In a class action complaint filed on April 25, 2019, plaintiff Wainblat asserted claims on behalf of all Massachusetts Comcast subscribers under the Cable Privacy Act, 47 U.S.C. § 55l(a)(l), and the Massachusetts consumer protection statute, M.G.L. c. 93A § 9 (“Chapter 93A”). The plaintiff alleged that Comcast “systematically violates cable television subscribers’ federal statutory privacy rights
On September 24, 2019, the District of Massachusetts held in Katz v. Liberty Power Corp., LLC that the government debt collection exemption to the Telephone Consumer Protection Act (“TCPA”), 47 U.S.C. §§ 227 et seq., is an unconstitutional violation of the First Amendment. No. 18-cv-10506-ADB, 2019 WL 4645524 (D. Mass. Sept. 24, 2019). Following the U.S. Circuit Courts for the Fourth and Ninth Circuits, Judge Burroughs concluded that the exemption to the statute could not survive constitutional scrutiny, but otherwise permitted the plaintiffs’ TCPA class action claims, which did not implicate the exemption, to go forward.
Defendants Sought Dismissal of the TCPA Class Claims by Challenging the Constitutionality of the Government Debt Exemption
In their class action complaint, the plaintiffs alleged that Liberty Power Corp., LLC and its holding company (“Liberty Power”) placed prohibited pre-recorded calls to cell phones in disregard of the national Do Not Call Registry and specific do-not-call
Earlier this month, in Plastic Surgery Associates, SC v. Cynosure, Inc., United States District Judge Denise Casper denied plaintiffs’ motion for class certification and allowed Cynosure’s motion for summary judgment on claims arising from the marketing of a medical device intended to reduce body fat. The decision provides a searching and instructive analysis of the standards for class certification under Fed. R. Civ. P. 23, particularly for claims under Massachusetts’s consumer protection law, Mass Gen. L. c. 93A (“Chapter 93A”).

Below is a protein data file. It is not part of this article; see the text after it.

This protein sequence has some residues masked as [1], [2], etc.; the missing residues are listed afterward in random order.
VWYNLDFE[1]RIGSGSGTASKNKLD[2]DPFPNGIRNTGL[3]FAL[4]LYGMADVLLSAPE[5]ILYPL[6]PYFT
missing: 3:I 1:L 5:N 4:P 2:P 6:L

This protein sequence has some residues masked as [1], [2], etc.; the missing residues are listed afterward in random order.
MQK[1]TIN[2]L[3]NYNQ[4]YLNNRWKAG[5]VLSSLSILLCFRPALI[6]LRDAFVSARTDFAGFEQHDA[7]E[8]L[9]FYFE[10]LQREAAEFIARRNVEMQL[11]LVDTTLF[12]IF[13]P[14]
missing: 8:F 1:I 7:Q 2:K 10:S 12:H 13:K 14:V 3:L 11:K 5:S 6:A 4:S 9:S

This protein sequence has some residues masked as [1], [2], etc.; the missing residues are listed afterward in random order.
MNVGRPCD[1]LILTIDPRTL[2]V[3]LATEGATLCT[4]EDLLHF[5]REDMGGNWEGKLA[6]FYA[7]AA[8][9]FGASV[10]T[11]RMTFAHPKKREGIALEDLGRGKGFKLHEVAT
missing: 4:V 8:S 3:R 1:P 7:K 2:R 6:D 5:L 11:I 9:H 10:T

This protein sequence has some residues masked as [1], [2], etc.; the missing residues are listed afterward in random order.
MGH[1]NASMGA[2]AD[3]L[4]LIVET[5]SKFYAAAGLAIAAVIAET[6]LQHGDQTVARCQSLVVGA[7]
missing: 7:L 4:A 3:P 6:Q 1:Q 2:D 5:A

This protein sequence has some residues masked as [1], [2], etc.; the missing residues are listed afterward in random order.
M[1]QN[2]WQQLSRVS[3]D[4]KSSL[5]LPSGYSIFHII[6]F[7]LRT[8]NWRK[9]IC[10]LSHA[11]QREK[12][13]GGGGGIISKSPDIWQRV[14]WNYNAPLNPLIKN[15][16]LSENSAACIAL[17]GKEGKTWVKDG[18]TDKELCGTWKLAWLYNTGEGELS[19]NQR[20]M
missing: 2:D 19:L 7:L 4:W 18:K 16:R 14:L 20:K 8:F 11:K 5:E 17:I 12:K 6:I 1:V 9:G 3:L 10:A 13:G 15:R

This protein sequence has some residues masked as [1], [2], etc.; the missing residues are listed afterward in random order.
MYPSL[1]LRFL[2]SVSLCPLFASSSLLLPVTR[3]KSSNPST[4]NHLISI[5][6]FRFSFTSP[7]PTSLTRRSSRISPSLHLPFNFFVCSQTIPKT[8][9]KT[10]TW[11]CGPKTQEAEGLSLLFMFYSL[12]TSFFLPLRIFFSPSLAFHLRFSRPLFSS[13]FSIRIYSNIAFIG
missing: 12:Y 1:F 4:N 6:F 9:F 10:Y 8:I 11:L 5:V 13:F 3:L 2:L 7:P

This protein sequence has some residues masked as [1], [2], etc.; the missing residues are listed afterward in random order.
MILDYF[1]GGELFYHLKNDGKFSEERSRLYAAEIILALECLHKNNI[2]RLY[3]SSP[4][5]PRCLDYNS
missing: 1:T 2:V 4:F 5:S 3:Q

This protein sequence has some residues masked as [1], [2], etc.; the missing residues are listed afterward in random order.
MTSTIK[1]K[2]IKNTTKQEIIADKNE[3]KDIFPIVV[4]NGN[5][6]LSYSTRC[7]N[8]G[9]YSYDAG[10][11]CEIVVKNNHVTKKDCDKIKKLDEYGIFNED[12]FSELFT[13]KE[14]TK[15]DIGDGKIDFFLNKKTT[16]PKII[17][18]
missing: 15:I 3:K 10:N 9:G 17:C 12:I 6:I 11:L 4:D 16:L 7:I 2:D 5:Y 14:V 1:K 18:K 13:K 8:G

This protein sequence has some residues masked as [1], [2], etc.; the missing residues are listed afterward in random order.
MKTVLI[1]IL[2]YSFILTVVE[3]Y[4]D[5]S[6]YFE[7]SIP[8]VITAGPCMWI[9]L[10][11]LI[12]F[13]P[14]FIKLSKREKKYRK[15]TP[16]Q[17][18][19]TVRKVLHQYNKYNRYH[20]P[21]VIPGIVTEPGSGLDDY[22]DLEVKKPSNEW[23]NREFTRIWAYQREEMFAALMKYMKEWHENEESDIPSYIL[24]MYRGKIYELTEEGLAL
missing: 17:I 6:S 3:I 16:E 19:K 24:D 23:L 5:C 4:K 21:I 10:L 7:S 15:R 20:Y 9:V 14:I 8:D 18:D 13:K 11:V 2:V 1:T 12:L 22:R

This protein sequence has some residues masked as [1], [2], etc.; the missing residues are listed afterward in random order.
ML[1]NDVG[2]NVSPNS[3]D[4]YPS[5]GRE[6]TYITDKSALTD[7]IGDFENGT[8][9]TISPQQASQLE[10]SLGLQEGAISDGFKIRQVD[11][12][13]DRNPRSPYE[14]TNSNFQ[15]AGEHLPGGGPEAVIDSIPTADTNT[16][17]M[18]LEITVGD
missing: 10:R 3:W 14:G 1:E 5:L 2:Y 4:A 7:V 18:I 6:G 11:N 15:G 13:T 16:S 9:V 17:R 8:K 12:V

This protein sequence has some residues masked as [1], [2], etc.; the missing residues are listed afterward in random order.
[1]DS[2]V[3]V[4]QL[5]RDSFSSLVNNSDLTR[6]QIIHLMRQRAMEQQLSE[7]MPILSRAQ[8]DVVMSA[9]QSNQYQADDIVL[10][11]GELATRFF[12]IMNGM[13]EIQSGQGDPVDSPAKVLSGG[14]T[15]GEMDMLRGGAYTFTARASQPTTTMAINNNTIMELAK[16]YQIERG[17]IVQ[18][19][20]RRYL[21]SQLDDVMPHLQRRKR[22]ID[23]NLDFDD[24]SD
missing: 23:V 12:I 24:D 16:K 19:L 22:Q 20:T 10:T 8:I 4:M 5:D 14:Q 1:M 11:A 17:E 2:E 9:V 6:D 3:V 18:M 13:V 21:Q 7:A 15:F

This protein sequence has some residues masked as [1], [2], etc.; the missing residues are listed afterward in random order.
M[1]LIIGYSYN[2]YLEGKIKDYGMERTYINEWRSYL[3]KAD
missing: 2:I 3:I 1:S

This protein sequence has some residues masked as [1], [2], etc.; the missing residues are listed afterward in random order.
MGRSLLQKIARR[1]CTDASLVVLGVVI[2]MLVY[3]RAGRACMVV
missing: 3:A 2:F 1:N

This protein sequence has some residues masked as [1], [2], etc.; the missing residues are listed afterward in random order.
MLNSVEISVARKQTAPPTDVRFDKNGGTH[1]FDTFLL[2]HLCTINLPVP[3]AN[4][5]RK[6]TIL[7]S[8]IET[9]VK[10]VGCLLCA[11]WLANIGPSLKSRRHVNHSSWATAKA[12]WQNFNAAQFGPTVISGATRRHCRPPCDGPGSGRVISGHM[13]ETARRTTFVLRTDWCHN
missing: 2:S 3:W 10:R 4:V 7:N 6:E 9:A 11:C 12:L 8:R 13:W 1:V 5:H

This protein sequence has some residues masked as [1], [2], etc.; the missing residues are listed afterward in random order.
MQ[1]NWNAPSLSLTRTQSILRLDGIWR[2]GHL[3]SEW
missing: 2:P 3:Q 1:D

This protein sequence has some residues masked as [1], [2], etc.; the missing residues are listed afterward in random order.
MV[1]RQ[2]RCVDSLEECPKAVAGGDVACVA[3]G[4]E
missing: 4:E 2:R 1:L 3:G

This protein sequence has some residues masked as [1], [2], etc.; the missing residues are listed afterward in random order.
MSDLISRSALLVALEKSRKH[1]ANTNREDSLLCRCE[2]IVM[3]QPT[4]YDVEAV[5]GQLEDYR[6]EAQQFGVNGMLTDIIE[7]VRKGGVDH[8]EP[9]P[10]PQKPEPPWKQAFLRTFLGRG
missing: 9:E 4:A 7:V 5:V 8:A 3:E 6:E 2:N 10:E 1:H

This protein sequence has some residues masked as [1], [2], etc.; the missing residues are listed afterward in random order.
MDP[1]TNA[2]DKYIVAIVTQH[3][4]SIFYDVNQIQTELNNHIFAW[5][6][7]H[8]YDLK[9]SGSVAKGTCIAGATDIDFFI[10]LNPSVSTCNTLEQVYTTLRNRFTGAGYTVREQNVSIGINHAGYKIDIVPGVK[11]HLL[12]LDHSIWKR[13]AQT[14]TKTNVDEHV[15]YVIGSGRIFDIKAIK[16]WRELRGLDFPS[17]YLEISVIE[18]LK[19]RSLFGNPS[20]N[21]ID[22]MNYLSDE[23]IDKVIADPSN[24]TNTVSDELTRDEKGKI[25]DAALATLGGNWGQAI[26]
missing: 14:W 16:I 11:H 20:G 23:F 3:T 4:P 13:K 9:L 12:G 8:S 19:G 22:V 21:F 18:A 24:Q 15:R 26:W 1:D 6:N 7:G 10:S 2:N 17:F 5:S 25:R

In Cynosure, plaintiffs purported to represent a class of all U.S.-based purchasers and lessees of the same medical device over a four-year period. Over 1,400 customers, mostly plastic surgeons and medical spas, had purchased the device for approximately $165,000 each. Plaintiffs each claimed they were harmed by the alleged deceptive marketing of the devices. Invoking Rule 23(c)(4), plaintiffs asked the Court to certify four issues for their Chapter 93A claim, including whether Cynosure
In McIntyre v. RentGrow, Inc., No. 18-cv-12141-ADB, the District of Massachusetts recently denied a defendant’s motion to dismiss or to strike class claims in a putative Fair Credit Reporting Act (“FCRA”) action. The plaintiff’s complaint asserted FCRA claims on behalf of a nationwide class of tenants allegedly harmed by the defendant’s tenant screening reports that purportedly contained inaccurate and outdated eviction information.
The Court Declines to Dismiss or Strike FCRA Class Allegations
Under FCRA § 1681e(b), a defendant violates the Act if it reports inaccurate information about a consumer due to a failure to follow reasonable procedures to ensure accuracy, causing harm to the consumer. The complaint alleged that the defendant’s purchase of eviction information that was not updated, with knowledge of the errors, resulted in inaccurate screening reports that unfairly harmed thousands of tenants. The Court determined that the class claims in the complaint met the requirements of Rule